About this site

This resource is hosted by the Nelson Mandela Centre of Memory, but was compiled and authored by Padraig O’Malley. It is the product of almost two decades of research and includes analyses, chronologies, historical documents, and interviews from the apartheid and post-apartheid eras.

1966

Verwoerd is murdered in parliament and is succeeded by Prime Minister Voster.

From Marianhill, Biko entered the Natal University's non-white medical school, familiarly known as Wentworth. A vastly talented political analyst, he was soon elected to the Students' Representative (SRC) and through the SRC he was drawn into NUSAS activities.

Education Act No 9:

Enacted various schooling mechanisms.

Commenced: 6 January 1967

Phyllis Naidoo banned. Arrested for ten days for breaking banning order. She leaves for Lesotho where she becomes a victim of a parcel bomb

Dorothy Nyembe is released and banned for five years. Restricted to magisterial district of Durban

1 January 1966

In a New Year message, Prime Minister Verwoerd emphasizes that South African policy is one of non-interference in the issues between Rhodesia and the United Kingdom. Regular relations will be maintained with both parties.

28 January 1966

The Prime Minister states that detention under the 180-day clause of the Criminal Procedure Amendment Act has been applied in the case of twenty-three people, all of whom were required as witnesses in criminal cases, including those against Abram Fischer and Fred Carneson.

1 February 1966

All South African refugees are to report to the Basutoland police for documentation or face deportation to South Africa. A closer check is to be kept on political asylum figures.

4 February 1966

Abram Fischer is committed for trial by a Pretoria magistrate. He pleads not guilty to all allegations.

7 February 1966

The Suppression of Communism Amendment Bill provides for the extension by a further year the power of the Minister of Justice to detain prisoners convicted under the Suppression of Communism Act for further periods after the expiry of their sentences. This power had been applied to Robert Sobukwe and his detention will be extended.

25 February 1966

Seven Africans are detained in the Transkei on an allegation of conspiracy to commit murder. Five are opposition members of the Legislative Council and the plot concerns the possible assassination of the Prime Minister, Chief Kaiser Matanzima.

18 March 1966

The Defence and Aid Fund is banned as an unlawful organization under the Suppression of Communism Act. It is an autonomous South African body providing legal aid for persons accused of political offences and support for the families of political prisoners. The fund's office in Cape Town, East London, Johannesburg and Port Elizabeth are searched by police, as well as the homes of its office bearers, including that of the author, Alan Paton.

18 March 1966

Defence and Aid Fund declared an unlawful organisation in South Africa.

23 March 1966

Abram Fischer goes on trial in the Pretoria Supreme Court facing various charges of illegal activity, including membership of the Communist Party, conspiring to commit sabotage and to provide training for guerrilla warfare.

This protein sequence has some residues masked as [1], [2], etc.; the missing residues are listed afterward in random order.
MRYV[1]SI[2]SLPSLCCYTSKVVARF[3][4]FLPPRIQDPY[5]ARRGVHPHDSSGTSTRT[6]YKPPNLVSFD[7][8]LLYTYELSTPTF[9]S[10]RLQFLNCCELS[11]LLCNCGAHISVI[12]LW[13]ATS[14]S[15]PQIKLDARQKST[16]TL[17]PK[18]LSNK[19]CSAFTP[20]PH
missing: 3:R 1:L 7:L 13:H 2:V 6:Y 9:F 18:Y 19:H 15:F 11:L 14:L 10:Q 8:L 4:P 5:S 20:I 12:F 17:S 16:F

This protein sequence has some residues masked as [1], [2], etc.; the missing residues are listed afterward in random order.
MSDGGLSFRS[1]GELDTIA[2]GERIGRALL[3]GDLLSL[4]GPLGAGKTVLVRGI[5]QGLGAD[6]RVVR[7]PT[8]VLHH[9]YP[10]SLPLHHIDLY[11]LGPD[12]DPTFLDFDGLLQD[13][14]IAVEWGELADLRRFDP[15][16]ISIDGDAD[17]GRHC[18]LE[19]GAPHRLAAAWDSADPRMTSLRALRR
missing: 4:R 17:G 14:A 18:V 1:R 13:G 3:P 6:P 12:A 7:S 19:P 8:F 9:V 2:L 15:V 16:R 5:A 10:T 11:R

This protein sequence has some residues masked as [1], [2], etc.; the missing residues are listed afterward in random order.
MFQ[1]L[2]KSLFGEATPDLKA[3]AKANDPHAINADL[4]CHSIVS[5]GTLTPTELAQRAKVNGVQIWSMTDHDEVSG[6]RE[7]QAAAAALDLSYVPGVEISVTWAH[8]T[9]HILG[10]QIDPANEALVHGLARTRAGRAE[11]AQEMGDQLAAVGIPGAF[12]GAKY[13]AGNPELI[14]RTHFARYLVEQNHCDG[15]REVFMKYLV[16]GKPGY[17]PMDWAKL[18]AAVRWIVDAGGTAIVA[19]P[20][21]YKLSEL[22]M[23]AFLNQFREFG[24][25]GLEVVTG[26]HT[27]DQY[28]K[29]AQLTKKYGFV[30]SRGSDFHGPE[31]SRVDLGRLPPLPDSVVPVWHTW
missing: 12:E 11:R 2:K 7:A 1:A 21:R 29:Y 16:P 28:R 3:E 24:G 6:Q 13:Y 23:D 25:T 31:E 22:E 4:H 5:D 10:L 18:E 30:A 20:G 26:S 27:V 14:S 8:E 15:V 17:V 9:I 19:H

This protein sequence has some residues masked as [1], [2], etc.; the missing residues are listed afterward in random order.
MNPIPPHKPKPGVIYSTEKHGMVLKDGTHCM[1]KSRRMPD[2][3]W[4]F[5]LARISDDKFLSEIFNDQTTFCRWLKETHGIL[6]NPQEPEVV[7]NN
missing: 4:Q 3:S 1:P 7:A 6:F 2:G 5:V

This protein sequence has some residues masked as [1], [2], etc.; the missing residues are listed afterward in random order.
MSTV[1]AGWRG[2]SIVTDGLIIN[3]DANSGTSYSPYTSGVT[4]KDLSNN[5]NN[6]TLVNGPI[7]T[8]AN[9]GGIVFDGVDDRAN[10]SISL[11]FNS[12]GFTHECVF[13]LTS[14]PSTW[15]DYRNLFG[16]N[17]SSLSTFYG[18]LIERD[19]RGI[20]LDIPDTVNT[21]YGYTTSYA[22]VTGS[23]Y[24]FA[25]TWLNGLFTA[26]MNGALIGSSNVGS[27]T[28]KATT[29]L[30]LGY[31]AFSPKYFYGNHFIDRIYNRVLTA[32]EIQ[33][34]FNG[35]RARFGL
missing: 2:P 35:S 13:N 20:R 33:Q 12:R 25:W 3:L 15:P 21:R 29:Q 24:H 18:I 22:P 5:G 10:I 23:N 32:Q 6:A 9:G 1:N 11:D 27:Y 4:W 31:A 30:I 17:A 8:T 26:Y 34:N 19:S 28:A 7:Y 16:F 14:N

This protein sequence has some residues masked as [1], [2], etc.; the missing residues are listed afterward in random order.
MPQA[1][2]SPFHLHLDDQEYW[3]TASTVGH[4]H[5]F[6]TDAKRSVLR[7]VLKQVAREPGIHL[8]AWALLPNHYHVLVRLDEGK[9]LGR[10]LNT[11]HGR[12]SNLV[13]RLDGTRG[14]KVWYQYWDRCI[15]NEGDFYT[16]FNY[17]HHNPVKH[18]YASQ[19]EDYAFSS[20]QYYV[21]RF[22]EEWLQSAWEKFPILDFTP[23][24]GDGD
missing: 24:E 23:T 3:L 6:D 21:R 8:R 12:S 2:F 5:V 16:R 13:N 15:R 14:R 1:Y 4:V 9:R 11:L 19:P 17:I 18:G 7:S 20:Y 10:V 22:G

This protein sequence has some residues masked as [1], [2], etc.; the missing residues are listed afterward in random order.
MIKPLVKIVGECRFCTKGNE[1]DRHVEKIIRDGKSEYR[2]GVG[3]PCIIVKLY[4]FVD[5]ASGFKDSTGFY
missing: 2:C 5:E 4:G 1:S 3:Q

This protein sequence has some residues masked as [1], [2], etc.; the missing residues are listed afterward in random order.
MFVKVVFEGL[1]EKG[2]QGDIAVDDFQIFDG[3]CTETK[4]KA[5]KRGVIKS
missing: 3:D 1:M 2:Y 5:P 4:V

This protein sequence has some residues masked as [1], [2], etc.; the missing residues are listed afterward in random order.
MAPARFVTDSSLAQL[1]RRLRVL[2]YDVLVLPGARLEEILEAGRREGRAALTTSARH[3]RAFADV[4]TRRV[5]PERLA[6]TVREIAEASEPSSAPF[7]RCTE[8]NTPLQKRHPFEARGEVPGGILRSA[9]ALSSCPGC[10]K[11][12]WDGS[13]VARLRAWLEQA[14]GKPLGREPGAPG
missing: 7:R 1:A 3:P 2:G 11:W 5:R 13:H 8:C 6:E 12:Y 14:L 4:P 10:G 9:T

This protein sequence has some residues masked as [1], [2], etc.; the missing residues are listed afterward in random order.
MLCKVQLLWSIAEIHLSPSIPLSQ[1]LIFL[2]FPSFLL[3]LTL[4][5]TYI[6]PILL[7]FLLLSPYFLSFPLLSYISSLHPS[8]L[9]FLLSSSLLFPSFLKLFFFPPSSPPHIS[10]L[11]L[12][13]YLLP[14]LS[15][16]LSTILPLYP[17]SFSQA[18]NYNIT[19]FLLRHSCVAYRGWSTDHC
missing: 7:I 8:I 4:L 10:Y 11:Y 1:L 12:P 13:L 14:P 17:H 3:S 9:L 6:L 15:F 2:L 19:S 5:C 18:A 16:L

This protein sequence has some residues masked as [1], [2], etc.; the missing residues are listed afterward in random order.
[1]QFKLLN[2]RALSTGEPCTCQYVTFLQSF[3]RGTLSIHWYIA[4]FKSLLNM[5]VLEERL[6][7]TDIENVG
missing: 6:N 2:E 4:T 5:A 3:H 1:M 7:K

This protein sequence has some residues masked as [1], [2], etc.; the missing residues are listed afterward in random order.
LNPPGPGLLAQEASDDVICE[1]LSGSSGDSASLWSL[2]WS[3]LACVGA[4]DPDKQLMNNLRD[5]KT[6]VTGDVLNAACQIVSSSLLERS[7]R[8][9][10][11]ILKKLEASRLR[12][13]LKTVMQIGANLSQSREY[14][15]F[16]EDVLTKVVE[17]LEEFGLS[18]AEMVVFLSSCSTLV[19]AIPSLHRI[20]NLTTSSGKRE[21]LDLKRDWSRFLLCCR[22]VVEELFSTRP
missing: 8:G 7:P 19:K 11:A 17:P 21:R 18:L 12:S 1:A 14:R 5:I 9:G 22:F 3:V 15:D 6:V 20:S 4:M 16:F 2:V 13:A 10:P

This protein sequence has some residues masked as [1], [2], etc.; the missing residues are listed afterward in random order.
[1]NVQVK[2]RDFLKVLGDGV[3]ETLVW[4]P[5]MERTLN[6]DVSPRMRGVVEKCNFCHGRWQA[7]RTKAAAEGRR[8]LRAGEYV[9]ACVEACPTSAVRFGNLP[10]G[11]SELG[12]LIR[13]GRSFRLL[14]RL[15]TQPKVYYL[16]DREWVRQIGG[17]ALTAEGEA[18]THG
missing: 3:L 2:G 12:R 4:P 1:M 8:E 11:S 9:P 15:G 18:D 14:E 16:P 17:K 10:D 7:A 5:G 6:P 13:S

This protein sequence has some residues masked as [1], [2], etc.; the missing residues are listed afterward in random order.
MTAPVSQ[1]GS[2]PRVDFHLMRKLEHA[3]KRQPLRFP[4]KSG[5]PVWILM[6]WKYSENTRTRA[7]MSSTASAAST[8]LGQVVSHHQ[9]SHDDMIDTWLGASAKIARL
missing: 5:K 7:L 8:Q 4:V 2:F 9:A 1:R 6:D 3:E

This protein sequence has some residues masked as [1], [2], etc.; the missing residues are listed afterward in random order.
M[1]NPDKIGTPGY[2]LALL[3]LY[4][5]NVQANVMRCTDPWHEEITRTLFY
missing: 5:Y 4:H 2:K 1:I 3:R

28 March 1966

The trial of Fred Carneson, a listed communist and former editor of New Age' opens before the Supreme Court in Cape Town, the charges being sabotage and contravention of the Suppression of Communism Act on three counts. On 25 May he is sentenced to a total of five years and nine months' imprisonment.

29 March 1966

South africa:Signs treaty with Zambia on postal services.

30 March 1966

Six political parties participate in the General Elections, with 356 candidates contesting 166 seats. The result is a sweeping victory for the National Party, who have a majority of eighty-two seats over the combined opposition. United Party members declined from forty-nine to thirty-nine, and the Progressive Party duly obtained one seat.

1 April 1966

An official list is published of forty-four people who have left South Africa and whose writings will not be allowed under the Suppression of Communism Act.

6 April 1966

The Chairman of the opposition Democratic Party in the Transkei, KM. Gunzana, is elected leader to succeed Paramount Chief Victor Poto who is to retire.

South Africa:Signs agreement with Italy on the postal administration between South Africa and Italy on the exchange of money orders.

9 April 1966

Following the victory of the National Party in the General Election, Dr. Verwoerd forms a new government.

20 April 1966

South Africa:Signs multilateral agreement on the further extension of the International Wheat Agreement, 1962.

29 April 1966

South Africa:Signs multilateral treaty on the partial revision of radio regulations.

South Africa:Signs treaty with Denmark, Norway and Sweden on the extension of the period of validity of traffic rights at Zurich in respect of South African territory granted to SAS by the 1958 agreement.

4 May 1966

The court finds Abram Fischer guilty on all fifteen counts of the indictment, including alleged sabotage, Communist Party membership and being a contact between the South African Communist Party and its overseas committee in London.

5 May 1966

South Africa:Signs treaty with the Federal Republic of Germany on postal services.

South Africa:Signs treaty with the Federal Republic of Germany on postal services.

6 May 1966

Presidents Joaquim Chissano and Nelson Mandela sign an agreement to allow South African farmers to settle and farm in Mozambique.

9 May 1966

Abram Fischer is sentenced to life imprisonment on the charge of conspiracy with the ANC and Umkonto we Sizwe to commit sabotage and to twenty-four years' imprisonment on six counts concerning Communist Party membership.